To make your own wipe on polyurethane I recommend thinning
to 50/50. One part polyurethane to one part thinning agent.
ABOUT THE FIRST COAT
There are two things you should know about the first coat.
First it won’t be pretty. The first coat tends soak into the wood leaving a
surface that looks blotchy and semi-coated, if at all. Don’t fret subsequent
coats will improve its appearance dramatically.
The second thing to realize about the first coat is it tends to raise the grain of virtually all woods. Grain raise happens when cut fibers pop up. Think of the split-end frizzies that happens after washing your hair. Grain raise commonly occurs after the first coat of any liquid (polyurethane, stain, sealer). It may or may not raise on subsequent coats. Running your hand over the dried coating is the best gauge (feels fuzzy). No big deal, grain raise can be taken down by a light sanding with a 220 grit sandpaper or a #0000 steel wool pad.
SANDING BETWEEN COATS
I always let my polyurethane dry overnight. I want to be able to touch, feel and visually inspect at different angles in light before applying and subsequent coat. This way if there are any imperfections I can easily correct them rather than add an additional layer over the flaw. Re-coating without correction means I have to go through a few layers to correct a flaw that could have been easily handled initially.
Sanding whether brushing or using a wipe on polyurethane should be fast and, light and quick. Obviously sanding round, thin or cylindrical surfaces wouldn’t be fast nor easy. Using a 0000 steel wool or fine abrasive pad serves the purpose here. Because the material is malleable it can easily be fashioned o fit the contours.
Dust is a woodworker’s worst enemy. Once done scuffing the surface be sure to wipe clean with a rag dampened with the same thinning agent to remove any dust particles. Let it dry for a few minutes and you are now ready for the next coat.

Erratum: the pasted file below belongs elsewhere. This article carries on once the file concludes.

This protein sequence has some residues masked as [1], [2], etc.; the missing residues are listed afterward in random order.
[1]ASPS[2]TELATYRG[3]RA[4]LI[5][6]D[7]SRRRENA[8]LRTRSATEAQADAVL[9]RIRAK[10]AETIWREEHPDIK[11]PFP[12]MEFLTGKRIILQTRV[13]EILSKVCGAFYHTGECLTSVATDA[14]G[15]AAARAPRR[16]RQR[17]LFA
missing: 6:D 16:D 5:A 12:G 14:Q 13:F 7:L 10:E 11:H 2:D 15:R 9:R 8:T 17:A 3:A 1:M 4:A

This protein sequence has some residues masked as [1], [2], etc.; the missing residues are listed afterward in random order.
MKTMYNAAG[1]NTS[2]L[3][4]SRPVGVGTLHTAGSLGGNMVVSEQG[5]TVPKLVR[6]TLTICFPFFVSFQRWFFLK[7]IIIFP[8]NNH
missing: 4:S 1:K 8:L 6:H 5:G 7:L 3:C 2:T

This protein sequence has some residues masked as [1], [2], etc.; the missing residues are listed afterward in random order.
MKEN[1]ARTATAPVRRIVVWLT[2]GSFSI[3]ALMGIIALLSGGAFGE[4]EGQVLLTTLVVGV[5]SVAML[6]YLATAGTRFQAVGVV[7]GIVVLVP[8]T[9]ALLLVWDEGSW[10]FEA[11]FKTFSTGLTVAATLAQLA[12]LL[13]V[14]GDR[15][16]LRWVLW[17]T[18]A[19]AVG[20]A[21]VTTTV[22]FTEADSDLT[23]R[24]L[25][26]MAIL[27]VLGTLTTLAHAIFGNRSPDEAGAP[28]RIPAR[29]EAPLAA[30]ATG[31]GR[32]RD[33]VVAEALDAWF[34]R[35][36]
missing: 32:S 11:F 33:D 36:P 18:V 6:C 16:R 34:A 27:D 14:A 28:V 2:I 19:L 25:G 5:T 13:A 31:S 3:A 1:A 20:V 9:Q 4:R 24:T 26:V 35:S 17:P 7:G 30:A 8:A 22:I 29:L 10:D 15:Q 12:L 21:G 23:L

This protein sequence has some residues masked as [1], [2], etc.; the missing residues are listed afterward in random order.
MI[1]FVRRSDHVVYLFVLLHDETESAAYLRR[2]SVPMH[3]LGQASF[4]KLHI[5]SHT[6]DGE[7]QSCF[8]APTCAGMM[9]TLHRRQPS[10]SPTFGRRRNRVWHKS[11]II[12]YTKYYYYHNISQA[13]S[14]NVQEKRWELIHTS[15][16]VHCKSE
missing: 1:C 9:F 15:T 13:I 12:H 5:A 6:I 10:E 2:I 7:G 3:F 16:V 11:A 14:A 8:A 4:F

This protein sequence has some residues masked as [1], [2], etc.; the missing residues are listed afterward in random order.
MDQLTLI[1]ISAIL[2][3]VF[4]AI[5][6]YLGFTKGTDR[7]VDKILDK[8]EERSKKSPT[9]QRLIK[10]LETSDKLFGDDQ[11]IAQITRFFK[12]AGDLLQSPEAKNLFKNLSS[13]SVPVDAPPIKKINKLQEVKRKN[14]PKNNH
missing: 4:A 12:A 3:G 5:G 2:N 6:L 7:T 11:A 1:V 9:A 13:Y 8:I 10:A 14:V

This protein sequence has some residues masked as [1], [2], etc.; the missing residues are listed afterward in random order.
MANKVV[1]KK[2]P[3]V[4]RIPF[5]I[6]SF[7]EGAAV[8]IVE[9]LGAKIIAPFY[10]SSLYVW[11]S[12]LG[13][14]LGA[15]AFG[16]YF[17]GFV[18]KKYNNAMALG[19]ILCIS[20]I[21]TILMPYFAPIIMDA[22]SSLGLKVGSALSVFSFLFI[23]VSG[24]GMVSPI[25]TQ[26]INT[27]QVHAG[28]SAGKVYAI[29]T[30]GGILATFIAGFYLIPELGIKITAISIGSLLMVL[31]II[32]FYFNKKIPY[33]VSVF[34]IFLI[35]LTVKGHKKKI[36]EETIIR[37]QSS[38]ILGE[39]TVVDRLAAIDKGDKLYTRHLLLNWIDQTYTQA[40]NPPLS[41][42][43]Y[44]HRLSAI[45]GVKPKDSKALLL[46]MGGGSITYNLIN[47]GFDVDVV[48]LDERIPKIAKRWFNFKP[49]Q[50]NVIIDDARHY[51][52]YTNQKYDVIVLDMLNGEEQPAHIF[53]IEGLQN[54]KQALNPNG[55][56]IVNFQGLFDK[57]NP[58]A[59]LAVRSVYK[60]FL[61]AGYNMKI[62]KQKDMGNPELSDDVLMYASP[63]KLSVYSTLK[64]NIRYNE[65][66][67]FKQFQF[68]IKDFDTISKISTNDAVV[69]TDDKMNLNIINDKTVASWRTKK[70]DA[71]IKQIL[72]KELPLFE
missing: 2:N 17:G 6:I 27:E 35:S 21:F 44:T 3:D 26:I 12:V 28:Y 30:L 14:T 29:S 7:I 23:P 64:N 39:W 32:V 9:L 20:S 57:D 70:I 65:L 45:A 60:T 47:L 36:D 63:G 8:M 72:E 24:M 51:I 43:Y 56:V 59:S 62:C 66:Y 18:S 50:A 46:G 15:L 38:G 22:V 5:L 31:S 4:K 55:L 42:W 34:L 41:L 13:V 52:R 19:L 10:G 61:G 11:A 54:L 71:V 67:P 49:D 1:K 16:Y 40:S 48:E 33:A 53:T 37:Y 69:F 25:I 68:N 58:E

Tack cloth (sticky cheese cloth purchased at home centers) is another option. The dust sticks to the cloth when wiped on a surface. But be careful not to overdo wiping as you can transfer the sticky substance to your project and interfere with the next polyurethane coat.
Unused wipe on polyurethane that’s been thinned can be stored in an air tight container for second and subsequent coats.
HOW MANY COATS OF POLYURETHANE – RECOMMENDED COATINGS
The following are guidelines I use for the number of coats
for various applications:
Furniture that will not receive a lot of handling – 2 COATS BRUSHING – 4 COATS WIPE ON POLYURETHANE
Tables, counters and bar tops. Cabinets and wet surfaces – 3 COATS BRUSHING – 5 COATS WIPE ON POLYURETHANE
Floors, steps, stools, foot rests (heavy traffic) – 4 COATS – 6 to 7 COATS WIPE ON POLYURETHANE
You can see why I brush on polyurethane when I can. Wipe on polyurethane extends the project time dramatically.
Finishing is not difficult and with
proper guidance virtually anyone can achieve a quality, durable, lasting,
professional looking finish.
I hope this all makes sense and helps
with your project.
Well that’s it.
Hopefully this is NOT THE END but A GREAT FINISH!! (Bad pun sorry)